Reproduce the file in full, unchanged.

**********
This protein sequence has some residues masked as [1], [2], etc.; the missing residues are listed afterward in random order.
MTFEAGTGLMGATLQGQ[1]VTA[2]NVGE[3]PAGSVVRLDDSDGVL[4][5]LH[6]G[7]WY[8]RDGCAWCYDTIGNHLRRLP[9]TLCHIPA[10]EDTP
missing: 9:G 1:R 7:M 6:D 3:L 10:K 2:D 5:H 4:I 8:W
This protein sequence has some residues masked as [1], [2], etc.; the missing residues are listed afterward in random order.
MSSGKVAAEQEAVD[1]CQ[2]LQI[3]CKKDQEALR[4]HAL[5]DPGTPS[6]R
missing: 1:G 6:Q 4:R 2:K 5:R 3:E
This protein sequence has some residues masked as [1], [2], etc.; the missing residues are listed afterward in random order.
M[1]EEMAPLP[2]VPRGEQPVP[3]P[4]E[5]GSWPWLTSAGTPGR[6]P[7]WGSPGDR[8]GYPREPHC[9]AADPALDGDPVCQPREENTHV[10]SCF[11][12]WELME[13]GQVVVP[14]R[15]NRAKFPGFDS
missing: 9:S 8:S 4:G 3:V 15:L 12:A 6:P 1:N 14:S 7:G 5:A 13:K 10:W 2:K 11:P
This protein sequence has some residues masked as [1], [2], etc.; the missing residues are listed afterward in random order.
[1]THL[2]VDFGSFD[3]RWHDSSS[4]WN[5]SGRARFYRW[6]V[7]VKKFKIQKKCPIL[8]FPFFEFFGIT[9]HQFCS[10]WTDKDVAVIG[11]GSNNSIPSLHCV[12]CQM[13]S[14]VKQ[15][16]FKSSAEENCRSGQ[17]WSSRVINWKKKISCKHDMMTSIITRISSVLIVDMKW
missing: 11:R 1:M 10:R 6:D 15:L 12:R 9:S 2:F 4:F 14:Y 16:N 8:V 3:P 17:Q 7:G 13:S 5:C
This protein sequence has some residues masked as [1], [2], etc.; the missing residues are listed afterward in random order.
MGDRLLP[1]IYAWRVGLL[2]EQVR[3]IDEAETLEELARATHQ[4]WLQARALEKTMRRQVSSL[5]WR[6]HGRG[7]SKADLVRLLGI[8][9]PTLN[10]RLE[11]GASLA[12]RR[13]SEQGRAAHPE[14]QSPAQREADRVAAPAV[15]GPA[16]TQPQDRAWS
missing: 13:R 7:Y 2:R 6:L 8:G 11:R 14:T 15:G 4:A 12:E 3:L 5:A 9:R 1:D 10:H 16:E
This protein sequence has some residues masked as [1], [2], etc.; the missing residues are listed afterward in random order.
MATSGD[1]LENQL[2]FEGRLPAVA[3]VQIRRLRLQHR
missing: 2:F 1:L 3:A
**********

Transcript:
This protein sequence has some residues masked as [1], [2], etc.; the missing residues are listed afterward in random order.
MTFEAGTGLMGATLQGQ[1]VTA[2]NVGE[3]PAGSVVRLDDSDGVL[4][5]LH[6]G[7]WY[8]RDGCAWCYDTIGNHLRRLP[9]TLCHIPA[10]EDTP
missing: 9:G 1:R 7:M 6:D 3:L 10:K 2:D 5:H 4:I 8:W
This protein sequence has some residues masked as [1], [2], etc.; the missing residues are listed afterward in random order.
MSSGKVAAEQEAVD[1]CQ[2]LQI[3]CKKDQEALR[4]HAL[5]DPGTPS[6]R
missing: 1:G 6:Q 4:R 2:K 5:R 3:E
This protein sequence has some residues masked as [1], [2], etc.; the missing residues are listed afterward in random order.
M[1]EEMAPLP[2]VPRGEQPVP[3]P[4]E[5]GSWPWLTSAGTPGR[6]P[7]WGSPGDR[8]GYPREPHC[9]AADPALDGDPVCQPREENTHV[10]SCF[11][12]WELME[13]GQVVVP[14]R[15]NRAKFPGFDS
missing: 9:S 8:S 4:G 3:V 15:L 12:A 6:P 1:N 14:S 7:G 5:A 13:K 10:W 2:K 11:P
This protein sequence has some residues masked as [1], [2], etc.; the missing residues are listed afterward in random order.
[1]THL[2]VDFGSFD[3]RWHDSSS[4]WN[5]SGRARFYRW[6]V[7]VKKFKIQKKCPIL[8]FPFFEFFGIT[9]HQFCS[10]WTDKDVAVIG[11]GSNNSIPSLHCV[12]CQM[13]S[14]VKQ[15][16]FKSSAEENCRSGQ[17]WSSRVINWKKKISCKHDMMTSIITRISSVLIVDMKW
missing: 11:R 1:M 10:R 6:D 15:L 12:R 9:S 2:F 4:F 14:Y 16:N 8:V 3:P 17:Q 7:G 13:S 5:C
This protein sequence has some residues masked as [1], [2], etc.; the missing residues are listed afterward in random order.
MGDRLLP[1]IYAWRVGLL[2]EQVR[3]IDEAETLEELARATHQ[4]WLQARALEKTMRRQVSSL[5]WR[6]HGRG[7]SKADLVRLLGI[8][9]PTLN[10]RLE[11]GASLA[12]RR[13]SEQGRAAHPE[14]QSPAQREADRVAAPAV[15]GPA[16]TQPQDRAWS
missing: 13:R 7:Y 2:R 6:L 8:G 11:R 14:T 15:G 4:A 12:E 3:L 5:A 9:R 1:D 10:H 16:E
This protein sequence has some residues masked as [1], [2], etc.; the missing residues are listed afterward in random order.
MATSGD[1]LENQL[2]FEGRLPAVA[3]VQIRRLRLQHR
missing: 2:F 1:L 3:A